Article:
With his chubby, curly-haired best buddy Barry (Dan Fogler), and his twin sister Wendy (Anna Faris), in tow, Matt sets out on the craziest night of his life. Over the course of the evening, your team steals a car, gets laid, has a dance off, gets into a fight, does some blow, wrecks the stolen car, and says things like “I’d really rather not spend tonight in L.A. County Jail giving some white supremacist a crying blowjob.” There are shenanigans aplenty. And if you’re familiar with the kind of movie they’re making here, the plot is pretty standard. Matt connects with Tori then offends her, and has to do something stupid and bold to prove to her, and to himself, that he’s a worthy mate; Barry, having just been fired from a job he hates, will have highs and lows, but ultimately wind up having the traditional “greatest night of my life”; and Wendy has her own life-changing revelation about her douchey, rich, popped-collar wearing boyfriend and her own future. Crazy, right?

Michael Biehn shows up as Matt’s cop father, and Angie Everhart has a small part a cougar who seduces Barry while her creepy, leather suit wearing, Eurotrash pal watches and giggles. While these two are awesome, there are a couple of wasted opportunities in the cameo department. Bob Odenkirk is Barry’s boss, but doesn’t say a word. His entire part consists of scowling once at Barry and drawing his finger across his throat menacingly. Michael Ian Black plays Tori’s skeevy, sexually harassing boss, but is really unused. He looks like a pompous jackass in his spectacles and bowtie, but that’s it.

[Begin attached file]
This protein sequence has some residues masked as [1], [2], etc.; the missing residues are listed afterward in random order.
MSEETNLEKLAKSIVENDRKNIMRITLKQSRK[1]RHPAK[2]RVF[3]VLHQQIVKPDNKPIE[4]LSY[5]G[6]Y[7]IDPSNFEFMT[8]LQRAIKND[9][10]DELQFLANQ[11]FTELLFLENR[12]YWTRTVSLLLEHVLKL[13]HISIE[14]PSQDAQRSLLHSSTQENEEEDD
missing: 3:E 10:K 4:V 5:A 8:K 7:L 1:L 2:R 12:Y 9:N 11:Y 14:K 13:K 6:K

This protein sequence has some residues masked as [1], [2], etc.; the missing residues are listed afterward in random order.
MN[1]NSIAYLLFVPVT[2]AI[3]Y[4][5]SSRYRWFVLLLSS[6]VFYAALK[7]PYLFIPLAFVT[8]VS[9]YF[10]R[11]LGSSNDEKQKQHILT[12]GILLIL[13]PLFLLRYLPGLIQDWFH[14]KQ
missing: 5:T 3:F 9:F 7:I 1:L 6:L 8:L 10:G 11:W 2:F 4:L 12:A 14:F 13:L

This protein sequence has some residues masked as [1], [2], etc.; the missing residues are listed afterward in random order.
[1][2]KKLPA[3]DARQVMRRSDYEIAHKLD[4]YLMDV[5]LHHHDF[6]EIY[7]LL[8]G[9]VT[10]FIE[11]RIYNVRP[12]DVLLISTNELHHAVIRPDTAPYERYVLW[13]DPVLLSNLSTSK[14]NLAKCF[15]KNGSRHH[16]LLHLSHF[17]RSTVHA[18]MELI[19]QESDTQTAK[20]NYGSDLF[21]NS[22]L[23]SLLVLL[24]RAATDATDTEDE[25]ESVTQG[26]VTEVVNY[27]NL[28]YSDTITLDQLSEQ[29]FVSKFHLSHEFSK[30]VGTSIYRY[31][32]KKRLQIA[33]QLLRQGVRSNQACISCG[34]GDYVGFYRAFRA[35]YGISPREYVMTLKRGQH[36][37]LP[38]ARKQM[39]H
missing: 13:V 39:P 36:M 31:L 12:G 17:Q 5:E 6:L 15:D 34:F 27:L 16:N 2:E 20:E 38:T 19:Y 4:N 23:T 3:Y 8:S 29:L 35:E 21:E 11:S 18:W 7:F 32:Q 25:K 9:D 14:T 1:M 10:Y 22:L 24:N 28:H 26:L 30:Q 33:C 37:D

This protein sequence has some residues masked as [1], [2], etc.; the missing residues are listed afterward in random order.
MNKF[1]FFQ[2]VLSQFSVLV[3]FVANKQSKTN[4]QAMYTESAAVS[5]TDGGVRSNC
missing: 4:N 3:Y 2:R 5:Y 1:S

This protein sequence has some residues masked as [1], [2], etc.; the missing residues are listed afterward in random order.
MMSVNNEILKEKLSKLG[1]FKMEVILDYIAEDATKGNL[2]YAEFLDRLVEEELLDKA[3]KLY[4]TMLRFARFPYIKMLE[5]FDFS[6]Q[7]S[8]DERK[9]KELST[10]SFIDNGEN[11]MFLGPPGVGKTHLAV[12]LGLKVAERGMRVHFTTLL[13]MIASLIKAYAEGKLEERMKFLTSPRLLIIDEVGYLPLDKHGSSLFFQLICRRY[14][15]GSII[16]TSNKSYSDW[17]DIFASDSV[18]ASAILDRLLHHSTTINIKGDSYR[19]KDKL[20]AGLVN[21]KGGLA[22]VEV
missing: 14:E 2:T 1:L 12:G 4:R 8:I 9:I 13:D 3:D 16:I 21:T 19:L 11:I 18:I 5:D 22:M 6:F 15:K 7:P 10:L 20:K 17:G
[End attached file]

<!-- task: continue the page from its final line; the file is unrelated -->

Despite the predictability, “Take Me Home Tonight” winds up being a blast. The 80s theme is a little weary initially, but the characters, though familiar, are personable enough to keep you engaged, and again, did you read that white supremacist line? That kind of shit is all over the place. “Take Me Home Tonight” is raunchy and foul in all the right places, and cute and charming exactly where it should be. There is a discussion of “boob power”, important life lessons learned, and, as you can imagine, lives permanently altered.